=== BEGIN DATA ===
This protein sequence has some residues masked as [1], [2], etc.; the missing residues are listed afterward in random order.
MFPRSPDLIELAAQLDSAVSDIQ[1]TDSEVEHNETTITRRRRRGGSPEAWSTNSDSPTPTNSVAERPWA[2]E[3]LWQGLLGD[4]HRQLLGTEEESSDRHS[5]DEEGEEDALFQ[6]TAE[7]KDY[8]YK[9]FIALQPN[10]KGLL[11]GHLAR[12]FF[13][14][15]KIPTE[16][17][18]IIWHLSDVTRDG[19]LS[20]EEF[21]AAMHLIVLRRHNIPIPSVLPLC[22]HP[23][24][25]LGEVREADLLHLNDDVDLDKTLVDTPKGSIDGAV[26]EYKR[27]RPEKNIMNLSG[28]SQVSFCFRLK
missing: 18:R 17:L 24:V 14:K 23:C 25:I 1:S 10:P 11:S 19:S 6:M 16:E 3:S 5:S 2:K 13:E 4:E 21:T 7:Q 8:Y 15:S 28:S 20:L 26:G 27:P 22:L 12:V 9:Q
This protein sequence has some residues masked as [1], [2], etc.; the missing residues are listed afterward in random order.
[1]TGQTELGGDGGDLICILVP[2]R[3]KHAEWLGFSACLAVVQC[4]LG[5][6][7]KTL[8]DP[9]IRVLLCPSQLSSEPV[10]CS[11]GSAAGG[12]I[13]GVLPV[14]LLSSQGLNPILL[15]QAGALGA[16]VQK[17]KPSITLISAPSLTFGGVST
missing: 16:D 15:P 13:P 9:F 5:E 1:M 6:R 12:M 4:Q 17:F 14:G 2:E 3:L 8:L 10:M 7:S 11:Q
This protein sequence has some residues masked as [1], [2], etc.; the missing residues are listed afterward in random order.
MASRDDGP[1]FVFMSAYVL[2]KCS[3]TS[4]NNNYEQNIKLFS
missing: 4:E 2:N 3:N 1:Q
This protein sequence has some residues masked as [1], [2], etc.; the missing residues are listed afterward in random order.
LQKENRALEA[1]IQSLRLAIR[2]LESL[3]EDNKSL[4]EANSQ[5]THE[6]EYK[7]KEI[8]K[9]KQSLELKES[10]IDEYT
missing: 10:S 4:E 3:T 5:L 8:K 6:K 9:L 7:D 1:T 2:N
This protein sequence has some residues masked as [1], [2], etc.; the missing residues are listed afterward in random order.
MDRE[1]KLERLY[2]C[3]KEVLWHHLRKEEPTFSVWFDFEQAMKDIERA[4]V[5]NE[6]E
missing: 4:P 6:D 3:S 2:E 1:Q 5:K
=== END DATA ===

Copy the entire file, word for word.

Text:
This protein sequence has some residues masked as [1], [2], etc.; the missing residues are listed afterward in random order.
MFPRSPDLIELAAQLDSAVSDIQ[1]TDSEVEHNETTITRRRRRGGSPEAWSTNSDSPTPTNSVAERPWA[2]E[3]LWQGLLGD[4]HRQLLGTEEESSDRHS[5]DEEGEEDALFQ[6]TAE[7]KDY[8]YK[9]FIALQPN[10]KGLL[11]GHLAR[12]FF[13][14][15]KIPTE[16][17][18]IIWHLSDVTRDG[19]LS[20]EEF[21]AAMHLIVLRRHNIPIPSVLPLC[22]HP[23][24][25]LGEVREADLLHLNDDVDLDKTLVDTPKGSIDGAV[26]EYKR[27]RPEKNIMNLSG[28]SQVSFCFRLK
missing: 18:R 17:L 24:V 14:K 23:C 25:I 1:S 10:P 11:S 19:S 6:M 16:E 3:S 5:S 2:K 13:E 4:E 21:T 7:Q 8:Y 15:S 28:S 20:L 26:G 27:P 22:L 12:V 9:Q
This protein sequence has some residues masked as [1], [2], etc.; the missing residues are listed afterward in random order.
[1]TGQTELGGDGGDLICILVP[2]R[3]KHAEWLGFSACLAVVQC[4]LG[5][6][7]KTL[8]DP[9]IRVLLCPSQLSSEPV[10]CS[11]GSAAGG[12]I[13]GVLPV[14]LLSSQGLNPILL[15]QAGALGA[16]VQK[17]KPSITLISAPSLTFGGVST
missing: 16:D 15:P 13:P 9:F 5:E 1:M 6:R 12:M 4:Q 17:F 14:G 2:E 3:L 8:L 10:M 7:S 11:Q
This protein sequence has some residues masked as [1], [2], etc.; the missing residues are listed afterward in random order.
MASRDDGP[1]FVFMSAYVL[2]KCS[3]TS[4]NNNYEQNIKLFS
missing: 4:E 2:N 3:N 1:Q
This protein sequence has some residues masked as [1], [2], etc.; the missing residues are listed afterward in random order.
LQKENRALEA[1]IQSLRLAIR[2]LESL[3]EDNKSL[4]EANSQ[5]THE[6]EYK[7]KEI[8]K[9]KQSLELKES[10]IDEYT
missing: 10:S 4:E 3:T 5:L 8:K 6:K 9:L 7:D 1:T 2:N
This protein sequence has some residues masked as [1], [2], etc.; the missing residues are listed afterward in random order.
MDRE[1]KLERLY[2]C[3]KEVLWHHLRKEEPTFSVWFDFEQAMKDIERA[4]V[5]NE[6]E
missing: 4:P 6:D 3:S 2:E 1:Q 5:K